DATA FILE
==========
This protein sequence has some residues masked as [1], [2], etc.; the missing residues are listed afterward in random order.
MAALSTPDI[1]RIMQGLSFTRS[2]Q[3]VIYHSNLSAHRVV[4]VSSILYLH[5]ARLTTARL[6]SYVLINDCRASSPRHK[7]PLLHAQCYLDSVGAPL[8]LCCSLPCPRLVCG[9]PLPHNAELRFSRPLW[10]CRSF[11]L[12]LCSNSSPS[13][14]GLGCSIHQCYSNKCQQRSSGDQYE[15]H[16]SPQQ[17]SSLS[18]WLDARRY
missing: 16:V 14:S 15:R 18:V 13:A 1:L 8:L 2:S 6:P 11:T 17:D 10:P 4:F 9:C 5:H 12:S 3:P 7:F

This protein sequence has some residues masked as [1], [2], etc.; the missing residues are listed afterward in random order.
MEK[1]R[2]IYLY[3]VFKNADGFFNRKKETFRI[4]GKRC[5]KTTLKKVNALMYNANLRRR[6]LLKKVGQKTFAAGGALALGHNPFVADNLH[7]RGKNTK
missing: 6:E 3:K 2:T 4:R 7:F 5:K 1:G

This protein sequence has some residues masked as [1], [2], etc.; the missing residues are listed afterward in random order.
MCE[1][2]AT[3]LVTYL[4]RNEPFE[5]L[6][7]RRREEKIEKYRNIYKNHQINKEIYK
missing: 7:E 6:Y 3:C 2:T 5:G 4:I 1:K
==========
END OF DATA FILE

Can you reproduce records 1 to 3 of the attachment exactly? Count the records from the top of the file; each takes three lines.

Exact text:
This protein sequence has some residues masked as [1], [2], etc.; the missing residues are listed afterward in random order.
MAALSTPDI[1]RIMQGLSFTRS[2]Q[3]VIYHSNLSAHRVV[4]VSSILYLH[5]ARLTTARL[6]SYVLINDCRASSPRHK[7]PLLHAQCYLDSVGAPL[8]LCCSLPCPRLVCG[9]PLPHNAELRFSRPLW[10]CRSF[11]L[12]LCSNSSPS[13][14]GLGCSIHQCYSNKCQQRSSGDQYE[15]H[16]SPQQ[17]SSLS[18]WLDARRY
missing: 16:V 14:S 15:R 18:V 13:A 1:L 8:L 2:S 6:P 11:T 17:D 10:P 4:F 9:C 5:H 12:S 3:P 7:F

This protein sequence has some residues masked as [1], [2], etc.; the missing residues are listed afterward in random order.
MEK[1]R[2]IYLY[3]VFKNADGFFNRKKETFRI[4]GKRC[5]KTTLKKVNALMYNANLRRR[6]LLKKVGQKTFAAGGALALGHNPFVADNLH[7]RGKNTK
missing: 6:E 3:K 2:T 4:R 7:F 5:K 1:G

This protein sequence has some residues masked as [1], [2], etc.; the missing residues are listed afterward in random order.
MCE[1][2]AT[3]LVTYL[4]RNEPFE[5]L[6][7]RRREEKIEKYRNIYKNHQINKEIYK
missing: 7:E 6:Y 3:C 2:T 5:G 4:I 1:K